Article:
The Aboriginal art symbol for water, smoke or fire is parallel wavy lines that represent the rippling of water, the flickering of fire or the billowing of smoke. The ephemeral natures of these elements are condensed into one symbol which may then be differentiated by color or context.
As hunter-gatherers, the Aboriginal people were able to find water in the most arid environments as they travelled around the bush in search of food. They knew how to harvest water from the leaves and roots of plants and how the presence of certain trees could indicate an underground water source.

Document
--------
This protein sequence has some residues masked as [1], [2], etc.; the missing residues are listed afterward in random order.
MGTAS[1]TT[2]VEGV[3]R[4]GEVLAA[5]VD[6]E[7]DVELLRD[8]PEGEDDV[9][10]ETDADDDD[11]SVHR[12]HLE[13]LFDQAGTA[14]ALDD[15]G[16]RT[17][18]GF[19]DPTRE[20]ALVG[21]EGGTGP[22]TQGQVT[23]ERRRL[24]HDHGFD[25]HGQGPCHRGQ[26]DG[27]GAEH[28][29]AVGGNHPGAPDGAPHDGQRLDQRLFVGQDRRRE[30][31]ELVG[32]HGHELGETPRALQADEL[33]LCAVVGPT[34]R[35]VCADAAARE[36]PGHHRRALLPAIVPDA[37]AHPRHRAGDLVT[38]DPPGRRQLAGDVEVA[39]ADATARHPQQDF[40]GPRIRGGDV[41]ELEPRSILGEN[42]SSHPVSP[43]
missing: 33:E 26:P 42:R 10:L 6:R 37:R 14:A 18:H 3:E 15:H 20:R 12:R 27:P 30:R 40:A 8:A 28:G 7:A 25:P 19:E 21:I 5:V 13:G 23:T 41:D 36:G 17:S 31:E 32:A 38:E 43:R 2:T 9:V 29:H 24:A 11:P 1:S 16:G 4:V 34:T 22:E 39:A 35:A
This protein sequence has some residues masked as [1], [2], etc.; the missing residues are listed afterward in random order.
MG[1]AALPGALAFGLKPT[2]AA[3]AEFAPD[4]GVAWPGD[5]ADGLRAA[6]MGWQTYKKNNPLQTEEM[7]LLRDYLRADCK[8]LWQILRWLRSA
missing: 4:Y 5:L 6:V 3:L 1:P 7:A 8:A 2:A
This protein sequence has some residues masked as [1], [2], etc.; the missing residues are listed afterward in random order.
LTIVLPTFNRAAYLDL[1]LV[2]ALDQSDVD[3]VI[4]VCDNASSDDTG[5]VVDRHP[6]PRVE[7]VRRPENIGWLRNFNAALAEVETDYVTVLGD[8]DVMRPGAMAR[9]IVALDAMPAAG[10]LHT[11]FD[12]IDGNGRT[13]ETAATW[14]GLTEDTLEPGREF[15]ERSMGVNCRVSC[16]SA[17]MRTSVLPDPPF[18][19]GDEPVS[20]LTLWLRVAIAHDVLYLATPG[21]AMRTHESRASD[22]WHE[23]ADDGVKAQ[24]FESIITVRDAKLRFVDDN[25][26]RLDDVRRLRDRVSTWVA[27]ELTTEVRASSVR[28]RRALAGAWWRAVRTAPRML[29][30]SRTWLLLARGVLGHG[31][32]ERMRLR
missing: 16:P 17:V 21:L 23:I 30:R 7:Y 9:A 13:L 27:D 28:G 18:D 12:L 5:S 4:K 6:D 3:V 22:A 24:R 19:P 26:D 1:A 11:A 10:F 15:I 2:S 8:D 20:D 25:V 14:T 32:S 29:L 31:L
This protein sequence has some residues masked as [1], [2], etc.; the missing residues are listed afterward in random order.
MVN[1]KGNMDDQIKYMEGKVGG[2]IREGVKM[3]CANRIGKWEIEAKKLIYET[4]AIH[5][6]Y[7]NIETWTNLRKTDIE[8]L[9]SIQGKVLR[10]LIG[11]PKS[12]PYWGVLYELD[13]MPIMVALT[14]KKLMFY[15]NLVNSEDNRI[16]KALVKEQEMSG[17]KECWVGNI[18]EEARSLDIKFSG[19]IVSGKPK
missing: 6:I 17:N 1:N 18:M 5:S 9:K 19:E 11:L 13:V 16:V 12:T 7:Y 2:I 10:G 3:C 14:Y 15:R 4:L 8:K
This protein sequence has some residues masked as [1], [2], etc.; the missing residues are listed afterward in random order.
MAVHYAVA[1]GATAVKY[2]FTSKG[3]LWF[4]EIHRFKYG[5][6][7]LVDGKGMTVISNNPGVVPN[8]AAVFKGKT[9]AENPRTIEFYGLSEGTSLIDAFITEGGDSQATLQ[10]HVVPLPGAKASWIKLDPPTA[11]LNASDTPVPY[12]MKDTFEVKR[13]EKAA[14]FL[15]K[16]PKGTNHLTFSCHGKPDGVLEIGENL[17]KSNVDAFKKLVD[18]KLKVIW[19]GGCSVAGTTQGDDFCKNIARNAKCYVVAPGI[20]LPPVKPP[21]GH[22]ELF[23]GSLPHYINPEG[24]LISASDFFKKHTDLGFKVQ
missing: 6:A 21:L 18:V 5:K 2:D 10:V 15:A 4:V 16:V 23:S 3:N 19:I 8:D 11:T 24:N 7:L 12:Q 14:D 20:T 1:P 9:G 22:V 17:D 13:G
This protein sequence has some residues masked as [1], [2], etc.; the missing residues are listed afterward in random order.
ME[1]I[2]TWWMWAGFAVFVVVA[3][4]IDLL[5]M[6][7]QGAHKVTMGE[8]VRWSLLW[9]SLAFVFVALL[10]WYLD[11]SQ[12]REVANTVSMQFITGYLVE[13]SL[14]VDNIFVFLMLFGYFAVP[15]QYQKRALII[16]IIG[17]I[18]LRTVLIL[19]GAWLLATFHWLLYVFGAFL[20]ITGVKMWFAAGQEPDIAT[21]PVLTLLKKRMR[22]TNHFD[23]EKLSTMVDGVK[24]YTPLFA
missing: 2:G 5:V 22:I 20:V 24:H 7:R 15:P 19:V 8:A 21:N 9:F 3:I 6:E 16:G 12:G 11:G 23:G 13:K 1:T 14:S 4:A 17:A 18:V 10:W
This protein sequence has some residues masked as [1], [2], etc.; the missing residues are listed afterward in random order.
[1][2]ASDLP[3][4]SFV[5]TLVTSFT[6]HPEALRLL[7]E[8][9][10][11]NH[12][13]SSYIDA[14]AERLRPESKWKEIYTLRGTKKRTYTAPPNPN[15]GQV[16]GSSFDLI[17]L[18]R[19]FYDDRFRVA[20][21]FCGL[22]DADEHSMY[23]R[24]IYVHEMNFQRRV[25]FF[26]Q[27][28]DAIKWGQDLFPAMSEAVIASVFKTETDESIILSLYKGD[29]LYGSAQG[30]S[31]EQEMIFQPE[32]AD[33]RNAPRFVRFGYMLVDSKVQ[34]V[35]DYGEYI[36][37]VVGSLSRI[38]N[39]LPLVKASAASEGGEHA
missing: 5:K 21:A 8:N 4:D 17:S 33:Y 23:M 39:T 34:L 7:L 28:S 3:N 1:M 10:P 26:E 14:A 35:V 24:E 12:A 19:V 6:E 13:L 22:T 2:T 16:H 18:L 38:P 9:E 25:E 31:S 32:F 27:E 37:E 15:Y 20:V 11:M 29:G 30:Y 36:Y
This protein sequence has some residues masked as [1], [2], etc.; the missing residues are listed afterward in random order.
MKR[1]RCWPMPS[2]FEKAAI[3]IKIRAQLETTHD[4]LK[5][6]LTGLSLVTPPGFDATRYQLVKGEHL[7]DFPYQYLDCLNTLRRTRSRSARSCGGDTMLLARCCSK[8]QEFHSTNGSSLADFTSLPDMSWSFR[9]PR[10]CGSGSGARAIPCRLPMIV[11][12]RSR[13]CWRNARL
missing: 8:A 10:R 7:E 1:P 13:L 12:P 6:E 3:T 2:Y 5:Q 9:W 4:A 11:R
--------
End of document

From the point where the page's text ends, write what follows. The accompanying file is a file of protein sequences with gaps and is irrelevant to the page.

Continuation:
This symbol can also be used to represent a bolt of lightning, a common cause of bush fires in the outback.
Fire is also a tool that the Aboriginal people have used for thousands of years to manage the arid landscape. In the early dry season they used 'cool burns' (low-intensity controlled fires) to create fire breaks that would prevent the deadly 'hot fires' of the late dry season from spreading and destroying their habitat.